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  • In the Malay Peninsula itself there is abundant evidence, ethnological and philological, of at least two distinct immigrations of people of the Malayan stock, the earlier incursions, it is probable, taking place from the eastern archipelago to the south, the later invasion spreading across the Straits of Malacca from Sumatra at a comparatively recent date.
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  • This would seem to show that in some instances the earlier Malay immigrants fell or were driven by the later invaders back from the coast and sought refuge in the far interior.
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  • John Crawfurd, in the Dissertation to his Dictionary of the Malay Language, published in 1840, noted the prevalence of Malayan terms in the Polynesian languages, and attributed the fact to the casting away of ships manned by Malays upon the islands of the Polynesian Archipelago.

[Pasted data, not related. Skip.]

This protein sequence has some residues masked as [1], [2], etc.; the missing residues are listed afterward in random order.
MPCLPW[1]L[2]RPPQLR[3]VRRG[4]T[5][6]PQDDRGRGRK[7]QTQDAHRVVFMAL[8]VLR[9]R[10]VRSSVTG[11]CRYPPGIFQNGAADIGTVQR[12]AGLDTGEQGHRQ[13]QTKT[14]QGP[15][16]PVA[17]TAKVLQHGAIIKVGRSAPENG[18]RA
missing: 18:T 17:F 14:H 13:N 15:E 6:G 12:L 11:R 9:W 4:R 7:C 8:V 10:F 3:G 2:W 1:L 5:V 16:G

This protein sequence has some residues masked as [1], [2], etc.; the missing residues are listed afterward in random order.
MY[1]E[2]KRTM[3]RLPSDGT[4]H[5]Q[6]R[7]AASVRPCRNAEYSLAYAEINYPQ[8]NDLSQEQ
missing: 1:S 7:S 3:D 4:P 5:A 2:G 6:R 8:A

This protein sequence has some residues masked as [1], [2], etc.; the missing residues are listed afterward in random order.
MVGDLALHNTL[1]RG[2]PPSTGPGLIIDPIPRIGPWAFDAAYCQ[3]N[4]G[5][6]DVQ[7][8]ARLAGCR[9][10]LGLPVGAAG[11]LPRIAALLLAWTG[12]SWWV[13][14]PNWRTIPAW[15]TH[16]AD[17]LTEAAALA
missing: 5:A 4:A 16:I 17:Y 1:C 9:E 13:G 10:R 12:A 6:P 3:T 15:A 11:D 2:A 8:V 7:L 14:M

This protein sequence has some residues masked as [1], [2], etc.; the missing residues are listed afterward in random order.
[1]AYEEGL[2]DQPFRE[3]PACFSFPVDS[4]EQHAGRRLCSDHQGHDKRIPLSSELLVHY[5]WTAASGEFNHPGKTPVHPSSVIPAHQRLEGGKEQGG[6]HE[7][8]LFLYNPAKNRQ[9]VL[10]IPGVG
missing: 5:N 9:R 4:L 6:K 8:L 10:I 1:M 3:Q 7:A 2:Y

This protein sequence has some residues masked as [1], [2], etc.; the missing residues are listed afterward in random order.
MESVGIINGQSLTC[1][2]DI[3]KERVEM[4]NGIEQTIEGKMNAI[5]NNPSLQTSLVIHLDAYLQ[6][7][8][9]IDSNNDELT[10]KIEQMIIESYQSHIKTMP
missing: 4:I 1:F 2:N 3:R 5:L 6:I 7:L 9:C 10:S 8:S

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  • Skeat's Malay Magic (London, 1900) is a compilation of all the writings on the subject of Malay superstitions by the best authorities and contains considerable original matter.
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  • The best silks are produced by the natives of Pahang, Kelantan and Johor in the Malay Peninsula.
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  • When the first Europeans visited the Malay Archipelago the Malays had already acquired the art of manufacturing gunpowder and forging canon.
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  • The art of writing also appears to have been independently invented by the Malayan races, since numerous alphabets are in use among the peoples of the archipelago, although for the writing of Malay itself the Arabic character has been adopted for some hundreds of years.